What Is A Good EMR - Experience Modification Rate
​Debit Mods, Credit Mods, and Minimum Mods

If you read the information on our Home Page, you now know what a debit mod is (above a 1.00) is as well as a credit mod (below a 1.00).  Most business leaders are happy with a credit mod because they are not longer paying additional premium to their work comp insurance company.  In fact, they are receiving a credit; or a premium reduction.  In addition, businesses that have to submit Experience Modification Rates along with new business proposals are not disqualified from the bid process with a credit mod.

But, let's face it.  A 1.00 is average.  Half of businesses have an EMR above a 1.00 and half below.  A 1.00 Experience Modification Rate is like being a C student.

What is the absolute best Experience Modification Rate you could have?  What would be the equivalent of being a straight A honor student?  Well, you can't get any better than have zero claims.  The best Experience Modification Rate you can have is what that EMR would be if you eliminated all of the claims from your Experience Rating Worksheet; your Minimum Mod.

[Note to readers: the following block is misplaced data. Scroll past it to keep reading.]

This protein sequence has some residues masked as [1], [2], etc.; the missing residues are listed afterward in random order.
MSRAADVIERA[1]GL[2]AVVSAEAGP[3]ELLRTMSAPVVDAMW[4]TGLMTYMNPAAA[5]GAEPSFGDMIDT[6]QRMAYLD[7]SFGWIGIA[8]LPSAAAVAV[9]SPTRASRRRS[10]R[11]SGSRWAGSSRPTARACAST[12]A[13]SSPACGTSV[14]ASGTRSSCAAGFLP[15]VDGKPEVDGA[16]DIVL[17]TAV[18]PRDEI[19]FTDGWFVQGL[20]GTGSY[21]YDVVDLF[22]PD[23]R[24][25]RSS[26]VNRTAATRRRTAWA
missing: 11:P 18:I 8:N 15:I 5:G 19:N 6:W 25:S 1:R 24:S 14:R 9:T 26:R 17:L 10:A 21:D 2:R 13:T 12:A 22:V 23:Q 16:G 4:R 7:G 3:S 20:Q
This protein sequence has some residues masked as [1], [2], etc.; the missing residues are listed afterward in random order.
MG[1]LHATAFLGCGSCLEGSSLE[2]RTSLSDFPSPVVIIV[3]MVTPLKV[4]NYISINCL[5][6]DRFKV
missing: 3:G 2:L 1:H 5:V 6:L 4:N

What Is Your Minimum Mod?

There is a short cut to calculate your minimum experience modification rate.  Find your current experience rating worksheet and locate the Stabilizing Value and your Expected Total Claims value.  In the example below you'll see that those figures are, respectively, $282,864 and $500,816.

To obtain your minimum mod divide the Stabilizing Value by the Expected Total Claims:  $282,864 / $500,816 = .56

So, the customer's current mod is a .94 which is a pretty good EMR.  However, if they had no claims their mod (minimum mod) would be a .56.


Also, hypothetically, if the customer with a .94 experience modification rate has $100,000 in "manual premium," you'd multiply that .94 by $100,000 to get the "modified premium" which would be $94,000.  That .94 EMR affords the company a $6,000 discount.


If the company's minimum mod were instead applied to the $100,000 manual premium the modified premium would be $56,000.   So, even though this company is doing a good job with claims, has a .94 EMR and is getting a $6,000 credit, the claims they have incurred are still costing this company $38,000 ($94,000 - $56,000)!

So, What Is A Good Mod?

There are many benefits to being just average as you can see.  An average, 1.00 EMR means you no longer pay your work comp carrier additional premium.  And, it opens the door to new business opportunities for many.  

However, as you move from a 1.00 toward your minimum mod, you are going from average to good to best-in-class.

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